It’s the end of an era for Jeff Parker and all things red and hulky in “Red She-Hulk” #67. Except maybe it isn’t. Parker doesn’t go out with guns blazing, but instead just melts into the shadows, quietly wrapping up the drama that has enshrouded Betty Ross and her crimson-skinned alter ego for the past year plus.
There’s no shout out to the scarlet goliath’s next appearance, nor do her comrades depart the pages before the final panel. That gives Wellington Alves (I believe) a nice group portrait to close the book, but it doesn’t do much for new fans Red She-Hulk has accumulated through the machinations of Parker and crew. The cast that Parker has pulled together: Aaron Stack/Machine Man, Jen Walters, Tesla, Man-Thing and Red She-Hulk, and future voyeur savant Ellie all but wave to the camera in what should be their final act as a pseudo-team. With all of the action and conflict that went into this arc and the series in general, it’s rather a letdown last panel that leaves with a cliffhanger of sorts and a sentence without closing punctuation.
To be kind, the art in this issue is a bit of a hot mess. I’m pretty sure the scenes in the 616 proper are supposed to be based in a swamp or marsh, but it feels more like an open prairie, left to the colorist and reader to complete than for the artists to define. Carlo Pagulayan and Wellington Alves have been time-sharing this entire storyline, with neither one of them truly “owning” the look of the book, but collectively agreeing to leave the art fully functional yet unspectacular. Pat Oliffe’s work is not of the same style, so it stands out a bit, but the coloring of Guy Major holds it all together, like puzzle glue. Sure, the individual forms are still visible, but that glue makes the pieces work. Take away that glue and you’ve got a pile no one wants to deal with.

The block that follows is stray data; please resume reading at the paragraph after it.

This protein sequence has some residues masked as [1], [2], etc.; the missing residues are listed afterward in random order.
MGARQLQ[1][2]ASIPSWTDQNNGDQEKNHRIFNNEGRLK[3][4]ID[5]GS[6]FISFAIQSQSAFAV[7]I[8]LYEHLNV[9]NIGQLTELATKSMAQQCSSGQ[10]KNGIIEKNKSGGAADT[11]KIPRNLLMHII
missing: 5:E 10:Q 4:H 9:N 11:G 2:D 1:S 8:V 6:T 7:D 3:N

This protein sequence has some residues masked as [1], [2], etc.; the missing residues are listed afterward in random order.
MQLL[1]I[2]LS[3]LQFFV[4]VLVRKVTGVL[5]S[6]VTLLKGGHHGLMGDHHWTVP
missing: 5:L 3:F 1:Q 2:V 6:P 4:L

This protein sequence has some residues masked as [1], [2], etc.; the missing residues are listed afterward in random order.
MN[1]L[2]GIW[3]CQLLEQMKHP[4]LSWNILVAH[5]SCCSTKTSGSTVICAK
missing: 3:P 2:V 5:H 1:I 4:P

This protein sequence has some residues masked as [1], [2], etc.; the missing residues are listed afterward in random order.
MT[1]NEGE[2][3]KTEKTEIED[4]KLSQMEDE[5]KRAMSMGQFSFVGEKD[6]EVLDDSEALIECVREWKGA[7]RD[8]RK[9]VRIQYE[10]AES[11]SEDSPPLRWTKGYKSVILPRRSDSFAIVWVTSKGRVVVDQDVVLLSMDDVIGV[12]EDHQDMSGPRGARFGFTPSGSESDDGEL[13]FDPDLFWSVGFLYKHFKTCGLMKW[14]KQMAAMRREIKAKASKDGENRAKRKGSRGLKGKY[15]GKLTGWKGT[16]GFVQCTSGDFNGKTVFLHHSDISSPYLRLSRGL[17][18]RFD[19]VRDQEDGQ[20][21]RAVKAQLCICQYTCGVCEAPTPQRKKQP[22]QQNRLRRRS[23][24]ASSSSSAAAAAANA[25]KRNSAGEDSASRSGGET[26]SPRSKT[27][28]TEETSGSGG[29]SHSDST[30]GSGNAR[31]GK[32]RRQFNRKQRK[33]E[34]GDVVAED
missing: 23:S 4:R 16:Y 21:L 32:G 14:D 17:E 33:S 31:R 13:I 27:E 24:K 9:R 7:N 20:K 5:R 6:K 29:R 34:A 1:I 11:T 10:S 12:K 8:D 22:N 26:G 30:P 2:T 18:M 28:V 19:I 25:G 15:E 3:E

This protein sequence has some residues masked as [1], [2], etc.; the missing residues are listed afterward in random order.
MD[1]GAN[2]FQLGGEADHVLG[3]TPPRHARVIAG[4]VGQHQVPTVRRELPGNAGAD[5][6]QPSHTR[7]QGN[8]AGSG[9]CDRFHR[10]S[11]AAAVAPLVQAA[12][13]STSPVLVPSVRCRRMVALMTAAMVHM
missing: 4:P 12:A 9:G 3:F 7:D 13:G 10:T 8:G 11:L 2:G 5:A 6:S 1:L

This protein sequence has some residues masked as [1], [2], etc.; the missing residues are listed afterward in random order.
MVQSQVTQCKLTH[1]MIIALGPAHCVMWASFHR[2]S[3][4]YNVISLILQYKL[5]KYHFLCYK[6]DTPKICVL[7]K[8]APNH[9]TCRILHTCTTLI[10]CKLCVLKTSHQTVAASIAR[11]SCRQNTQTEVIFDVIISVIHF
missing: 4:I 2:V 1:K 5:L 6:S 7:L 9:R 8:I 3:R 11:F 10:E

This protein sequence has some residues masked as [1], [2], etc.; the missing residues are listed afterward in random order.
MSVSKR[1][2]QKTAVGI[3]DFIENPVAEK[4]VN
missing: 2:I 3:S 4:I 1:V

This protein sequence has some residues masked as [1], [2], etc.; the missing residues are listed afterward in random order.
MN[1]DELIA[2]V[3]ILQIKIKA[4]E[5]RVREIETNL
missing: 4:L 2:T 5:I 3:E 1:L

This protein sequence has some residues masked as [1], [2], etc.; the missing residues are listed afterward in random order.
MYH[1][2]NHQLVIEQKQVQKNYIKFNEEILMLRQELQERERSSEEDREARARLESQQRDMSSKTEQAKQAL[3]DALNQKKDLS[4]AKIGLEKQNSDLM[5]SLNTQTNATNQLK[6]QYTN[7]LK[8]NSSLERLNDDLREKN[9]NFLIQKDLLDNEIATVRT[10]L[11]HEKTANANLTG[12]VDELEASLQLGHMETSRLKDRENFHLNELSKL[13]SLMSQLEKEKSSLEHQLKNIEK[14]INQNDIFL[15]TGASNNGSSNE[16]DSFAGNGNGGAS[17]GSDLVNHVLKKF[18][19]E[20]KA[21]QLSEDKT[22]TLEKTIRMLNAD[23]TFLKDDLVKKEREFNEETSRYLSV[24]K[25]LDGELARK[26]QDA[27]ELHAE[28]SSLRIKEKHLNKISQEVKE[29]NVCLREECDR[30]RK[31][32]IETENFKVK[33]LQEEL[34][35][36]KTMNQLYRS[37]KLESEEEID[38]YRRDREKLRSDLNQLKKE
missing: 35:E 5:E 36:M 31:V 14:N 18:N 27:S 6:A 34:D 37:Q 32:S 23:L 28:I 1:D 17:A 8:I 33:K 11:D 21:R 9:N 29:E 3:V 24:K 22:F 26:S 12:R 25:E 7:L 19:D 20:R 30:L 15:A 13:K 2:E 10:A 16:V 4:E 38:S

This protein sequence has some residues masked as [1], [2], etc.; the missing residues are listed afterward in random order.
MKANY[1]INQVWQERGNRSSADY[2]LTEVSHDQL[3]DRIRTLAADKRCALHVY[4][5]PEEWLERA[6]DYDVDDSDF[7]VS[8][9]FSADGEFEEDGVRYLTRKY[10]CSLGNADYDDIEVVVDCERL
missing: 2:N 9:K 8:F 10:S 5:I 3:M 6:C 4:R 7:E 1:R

The Ancient Order of the Shield factors in, offering an escape clause that simply was not present in an otherwise mundane story. Stuff gets hit, stuff blows up and good guys prevail. I’m interested to see what’s next for Red She-Hulk, even if this story won’t be top of my mind at that time. Parker, as he has a knack to do, drew my interest to Red She-Hulk and to Machine Man: characters I cared less about than Night Nurse and Frog-Man. The formation of a team is mentioned at the end of “Red She-Hulk” #67 and if Parker took Red She-Hulk, Machine Man, Frog-Man and Night Nurse and wrote the “Adventures of the New Champions,” I’d be all in.